• 2 Plaintiff alleged that defendants allowed an unguarded, steep stairway, a hazard which endangered the safety of their child, to exist in their home. Plaintiff asserts, with reference to the Kahn doctrine (see Kahn v. James Burton Co. (1955), 5 Ill.2d 614, 126 N.E.2d 836), that defendants had a duty to remedy this hazardous condition existing on their premises and that under the rescue doctrine, the failure to do so was the proximate cause of plaintiff's injuries. We believe, however, that as a matter of law, the existence of the unguarded stairway in defendants' home does not constitute negligence on the part of defendants which would support a recovery by plaintiff under the rescue doctrine.
• 3 Negligence involves the breach of a duty owed to the plaintiff by the defendant. In considering the negligence of a defendant in the context of the rescue doctrine where a third party is involved, we must consider the duty owed to the rescued party by the defendant. Here, therefore, we must consider the duty owed to the child by the child's parents under the facts set forth in the amended complaint.
The existence of a legal duty depends not only upon the reasonable foreseeability of injury, but also upon the likelihood of injury from the existence of the particular conditions, the magnitude of the burden of guarding against the injury, the consequences of placing the burden upon the defendant, public policy and social requirements. (See Illinois Housing Development Authority v. Sjostrom & Sons, Inc. (1982), 105 Ill. App.3d 247, 261-62, 433 N.E.2d 1350, 1361.) The existence of a duty under particular facts is a question of law. Brooks v. Dean Berenz Asphalt Co. (1967), 83 Ill. App.2d 258, 262, 227 N.E.2d 100, 102.
Parents are chargeable with the exercise of ordinary care in the protection of their minor children. (West Chicago Street R.R. Co. v. Liderman (1900), 187 Ill. 463, 472, 58 N.E. 367, 369.) We believe that under the facts alleged here, the parental duty of ordinary care did not extend to the erection of a gate or barricade at the top of the stairway. To require parents to install gates at the tops of the stairways in their residences at the risk of liability to those who would attempt to prevent children from falling down the stairs would be to hold parents to a duty of extraordinary care. (See Smith v. Goldman (1977), 53 Ill. App.3d 632, 635, 368 N.E.2d 1052, 1054.) A young child's falling down a steep stairway may be reasonably foreseeable, with significant likelihood of injury. However, a duty to install gates or protective devices at the tops of steep stairways would be an intrusive burden on parents, one which is not warranted by public policy and social requirements. Thus, we believe defendants had no duty to put a gate or barricade at the top of their steep stairway. (See Wall v. McGavock (1971), 132 Ill. App.2d 231, 233-34, 267 N.E.2d 765, 767-68.) Since defendants' negligence is a prerequisite to plaintiff's recovery under the rescue doctrine, we conclude that plaintiff failed to state a cause of action under the rescue doctrine, and the court properly dismissed her amended complaint.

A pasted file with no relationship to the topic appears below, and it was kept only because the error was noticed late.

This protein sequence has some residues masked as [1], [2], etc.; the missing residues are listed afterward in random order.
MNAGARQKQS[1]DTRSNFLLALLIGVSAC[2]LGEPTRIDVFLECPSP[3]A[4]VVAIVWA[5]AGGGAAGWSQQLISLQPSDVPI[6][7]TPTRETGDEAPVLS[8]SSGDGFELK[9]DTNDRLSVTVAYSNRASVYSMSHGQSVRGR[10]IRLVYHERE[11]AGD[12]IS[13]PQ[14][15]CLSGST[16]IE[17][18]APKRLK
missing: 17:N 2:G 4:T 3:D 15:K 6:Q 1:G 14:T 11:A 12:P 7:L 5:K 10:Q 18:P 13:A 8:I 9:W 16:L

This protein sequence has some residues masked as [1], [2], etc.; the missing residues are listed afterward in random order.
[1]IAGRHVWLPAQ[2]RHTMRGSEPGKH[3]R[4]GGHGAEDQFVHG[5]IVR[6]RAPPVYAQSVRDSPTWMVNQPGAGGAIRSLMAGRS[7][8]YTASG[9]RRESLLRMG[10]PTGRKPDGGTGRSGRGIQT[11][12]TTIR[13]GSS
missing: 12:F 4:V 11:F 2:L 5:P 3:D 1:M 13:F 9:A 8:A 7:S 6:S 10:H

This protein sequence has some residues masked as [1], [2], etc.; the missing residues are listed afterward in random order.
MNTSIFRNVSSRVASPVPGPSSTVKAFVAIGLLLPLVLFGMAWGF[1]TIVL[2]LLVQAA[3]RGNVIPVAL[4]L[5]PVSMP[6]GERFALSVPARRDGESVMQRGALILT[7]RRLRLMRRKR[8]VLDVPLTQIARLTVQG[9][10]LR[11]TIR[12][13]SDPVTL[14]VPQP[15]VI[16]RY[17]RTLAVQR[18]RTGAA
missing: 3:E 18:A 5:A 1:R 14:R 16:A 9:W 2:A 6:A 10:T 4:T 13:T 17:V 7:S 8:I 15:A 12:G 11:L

• 4 In addition to a rescue doctrine theory based upon a duty owed to the child by the parents, plaintiff asserts that under the rescue doctrine defendants owed a separate and independent duty to her as a rescuer which will support her cause of action. In support of this assertion plaintiff refers to cases in which a defendant placed himself in danger, was rescued and was held liable for the resulting injuries to the rescuer on the basis of an independent duty owed to the rescuer. We believe, however, that in such cases the defendant's liability is still grounded in his own negligent conduct, for the defendant's negligence must induce the rescue. We also believe that when a third party is involved, the duty in question is the duty owed to the rescued party by the defendant. In addition, we note that Illinois courts> have yet to expand the rescue doctrine to situations where a defendant placed himself in danger. (See Seibutis v. Smith (1980), 83 Ill. App.3d 1010, 1016, 404 N.E.2d 950, 954.) In Ingram v. Jackson (1917), 206 Ill. App. 466, the court stated that under the rescue doctrine, no liability rests on a defendant unless the defendant has been negligent in placing the rescued person in peril or in failing to avoid injury after discovering peril. Thus, we do not believe that an independent duty owed to a rescuer will support plaintiff's rescue doctrine action against defendants.
Accordingly, the judgment of the trial court ...